To the editor:
After 35 years of advising industry and governments on environmental protection measures, I must speak up and criticize both Premier Clark and the City of Kelowna for their ineffective oversight to protect aquatic resources in Okanagan Lake (Cap News March 31, 2017).
First, the Premier allowed Stephen Thompson, her Minister of Forests, Lands and Natural Resources Operations to remove a 15-metre setback restriction from the land title for the Queensway jetty site to enable the City of Kelowna and Tourism Kelowna to construct a visitor centre building, patios, walkways and roof overhangs that encroach well into an undisturbed, vegetated 15-metre riparian zone required by federal authorities to protect fish, wildlife and water quality.
This poor decision is only one of many that have been made in recent years that continues the incremental loss of shore zone ecosystems on Okanagan Lake and reduces lake water quality.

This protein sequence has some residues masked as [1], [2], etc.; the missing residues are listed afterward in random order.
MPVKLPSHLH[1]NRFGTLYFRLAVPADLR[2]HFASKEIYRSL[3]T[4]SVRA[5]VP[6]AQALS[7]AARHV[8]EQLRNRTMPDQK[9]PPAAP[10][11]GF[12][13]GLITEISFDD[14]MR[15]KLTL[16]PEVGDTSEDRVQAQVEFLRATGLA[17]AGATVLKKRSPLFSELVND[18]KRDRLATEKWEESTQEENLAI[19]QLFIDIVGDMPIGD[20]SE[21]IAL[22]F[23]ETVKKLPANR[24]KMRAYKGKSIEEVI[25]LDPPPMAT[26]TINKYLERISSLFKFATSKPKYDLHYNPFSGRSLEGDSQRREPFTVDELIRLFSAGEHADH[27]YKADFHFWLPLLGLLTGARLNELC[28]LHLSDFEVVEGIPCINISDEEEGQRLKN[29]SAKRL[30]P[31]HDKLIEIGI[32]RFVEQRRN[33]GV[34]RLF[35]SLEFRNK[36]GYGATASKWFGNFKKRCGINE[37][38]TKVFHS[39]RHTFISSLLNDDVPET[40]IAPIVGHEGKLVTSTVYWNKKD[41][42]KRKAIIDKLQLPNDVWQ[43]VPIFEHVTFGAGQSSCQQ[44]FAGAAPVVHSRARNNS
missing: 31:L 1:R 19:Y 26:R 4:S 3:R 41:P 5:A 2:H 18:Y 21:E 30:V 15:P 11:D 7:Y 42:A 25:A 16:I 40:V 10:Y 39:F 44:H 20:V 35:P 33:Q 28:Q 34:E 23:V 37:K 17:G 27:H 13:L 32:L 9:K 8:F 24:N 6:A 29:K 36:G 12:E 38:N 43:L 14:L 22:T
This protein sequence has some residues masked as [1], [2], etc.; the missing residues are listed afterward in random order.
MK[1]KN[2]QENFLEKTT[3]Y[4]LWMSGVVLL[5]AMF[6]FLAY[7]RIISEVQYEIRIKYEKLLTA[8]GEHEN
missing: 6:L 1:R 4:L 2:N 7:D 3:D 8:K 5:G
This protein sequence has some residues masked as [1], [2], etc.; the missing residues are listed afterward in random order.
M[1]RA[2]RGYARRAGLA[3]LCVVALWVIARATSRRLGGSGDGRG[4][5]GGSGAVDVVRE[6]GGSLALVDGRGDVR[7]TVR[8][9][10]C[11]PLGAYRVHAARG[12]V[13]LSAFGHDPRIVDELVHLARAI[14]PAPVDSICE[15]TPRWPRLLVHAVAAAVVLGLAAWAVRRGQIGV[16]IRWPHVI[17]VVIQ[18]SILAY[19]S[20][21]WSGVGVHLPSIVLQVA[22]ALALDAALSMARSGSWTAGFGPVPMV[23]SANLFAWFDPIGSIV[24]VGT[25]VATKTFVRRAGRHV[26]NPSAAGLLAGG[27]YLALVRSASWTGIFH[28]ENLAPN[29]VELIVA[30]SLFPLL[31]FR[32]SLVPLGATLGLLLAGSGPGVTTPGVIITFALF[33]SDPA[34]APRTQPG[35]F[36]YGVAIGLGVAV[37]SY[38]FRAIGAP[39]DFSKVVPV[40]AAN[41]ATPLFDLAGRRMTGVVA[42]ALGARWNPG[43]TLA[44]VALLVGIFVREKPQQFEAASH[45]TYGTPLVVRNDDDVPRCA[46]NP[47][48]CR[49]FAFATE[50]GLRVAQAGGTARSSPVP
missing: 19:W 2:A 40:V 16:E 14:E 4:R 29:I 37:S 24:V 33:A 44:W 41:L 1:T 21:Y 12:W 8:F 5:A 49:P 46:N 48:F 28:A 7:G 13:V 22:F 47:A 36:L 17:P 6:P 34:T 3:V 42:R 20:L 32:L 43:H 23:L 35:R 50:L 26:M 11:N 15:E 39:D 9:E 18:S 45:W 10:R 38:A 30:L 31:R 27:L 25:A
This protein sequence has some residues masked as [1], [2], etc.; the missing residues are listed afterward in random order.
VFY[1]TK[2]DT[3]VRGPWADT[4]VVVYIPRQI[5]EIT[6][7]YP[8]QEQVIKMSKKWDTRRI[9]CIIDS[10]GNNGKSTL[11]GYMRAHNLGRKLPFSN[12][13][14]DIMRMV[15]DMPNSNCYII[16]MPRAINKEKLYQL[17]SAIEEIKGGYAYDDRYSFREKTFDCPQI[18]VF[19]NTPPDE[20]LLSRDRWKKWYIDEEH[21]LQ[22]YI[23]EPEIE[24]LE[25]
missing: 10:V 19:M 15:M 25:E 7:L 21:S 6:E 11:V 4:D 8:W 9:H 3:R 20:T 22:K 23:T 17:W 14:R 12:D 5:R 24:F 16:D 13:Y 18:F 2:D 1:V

Second, Ms. Clark and Mr. Thompson have ineffectively addressed the much larger and very real threat of invasive mussels entering the lake’s ecosystem. Despite recent headlines and bags of money they have thrown at the problem for the coming election, they have not implemented what other jurisdictions, like California, have done to ensure 24-hour boat inspections at every boat launch in the state’s water reservoirs.
As the Premier noted, boat inspection costs are small compared to the potential annual $43 million cost to manage the problem once mussels become established here. But she is not inspecting every boat. The city and other local governments need to speak up with a loud and unified voice to ensure boat inspection stations are established at every point of entry to the lake. Anything less is inexcusable.
Ignoring small problems before an election only creates more costly, larger ones for taxpayers to fix afterwards.
Richard Drinnan, Kelowna